Here's Why Everyone Should Celebrate Day of the Dead
All cultures and all people should consider celebrating their loved ones who have passed on. This is something that has been done in the Mexican culture for thousands of years. Everybody can learn something from this beautiful tradition.
Everything I know about Día de los Muertos I learned while living in Mexico.
In Oaxaca and Michoacán, two states with deeply rooted Muertos traditions, I saw how lifelong practitioners dressed their ofrenda altars with precise additions according to the fancies of the departed person being honored: a plate of mole, just so; a specific reposado tequila, served neat; a certain brand of those tiny filterless cigarettes that are still sold down south. Everything had meaning, and a place in the spiritual order of the altar itself.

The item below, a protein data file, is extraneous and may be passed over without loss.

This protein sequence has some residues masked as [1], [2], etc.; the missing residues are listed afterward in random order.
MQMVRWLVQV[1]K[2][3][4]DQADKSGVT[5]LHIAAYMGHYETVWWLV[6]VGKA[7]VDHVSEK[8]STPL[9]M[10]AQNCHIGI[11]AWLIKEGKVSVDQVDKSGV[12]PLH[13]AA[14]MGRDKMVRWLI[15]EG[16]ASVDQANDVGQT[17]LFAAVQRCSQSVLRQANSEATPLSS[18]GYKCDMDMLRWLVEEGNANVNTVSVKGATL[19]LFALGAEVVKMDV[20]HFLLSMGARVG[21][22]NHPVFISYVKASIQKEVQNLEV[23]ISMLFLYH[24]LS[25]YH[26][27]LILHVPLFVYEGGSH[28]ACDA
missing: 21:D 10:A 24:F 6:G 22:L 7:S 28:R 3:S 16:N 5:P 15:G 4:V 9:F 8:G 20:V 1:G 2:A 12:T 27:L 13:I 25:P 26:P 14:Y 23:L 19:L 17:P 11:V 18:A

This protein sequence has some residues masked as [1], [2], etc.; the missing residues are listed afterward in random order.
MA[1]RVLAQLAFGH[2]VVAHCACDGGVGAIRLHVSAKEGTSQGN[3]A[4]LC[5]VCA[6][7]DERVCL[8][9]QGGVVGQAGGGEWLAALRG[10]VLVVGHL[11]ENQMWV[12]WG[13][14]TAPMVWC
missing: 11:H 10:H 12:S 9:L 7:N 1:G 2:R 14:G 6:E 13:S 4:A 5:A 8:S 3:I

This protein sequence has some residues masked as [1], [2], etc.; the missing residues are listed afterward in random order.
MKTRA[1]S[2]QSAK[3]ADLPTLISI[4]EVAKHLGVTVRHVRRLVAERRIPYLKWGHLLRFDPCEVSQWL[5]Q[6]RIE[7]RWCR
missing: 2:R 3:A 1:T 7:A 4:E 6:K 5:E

In the unending hustle of Mexico City, in the darkest days of the post-2008 global recession, neighbors in my downtown apartment building would gather around one another’s ofrendas and share warm chocolate and pan de muerto, or bread of the dead. Sometimes we’d carouse around the neighborhood cemeteries, drinking and partying, as Day of the Dead, in its traditional iteration, can also encourage mischief.
I began building my own ofrendas, first to family members and ancestors, then to friends and finally to people whom I greatly admired, like the California writer Michele Serros, or David Bowie. Day of the Dead always felt like a welcoming custom, one that anyone can participate in. After all, who doesn’t want a reason to focus fond thoughts on a lost loved one? Who doesn’t need a day to contemplate what awaits us all?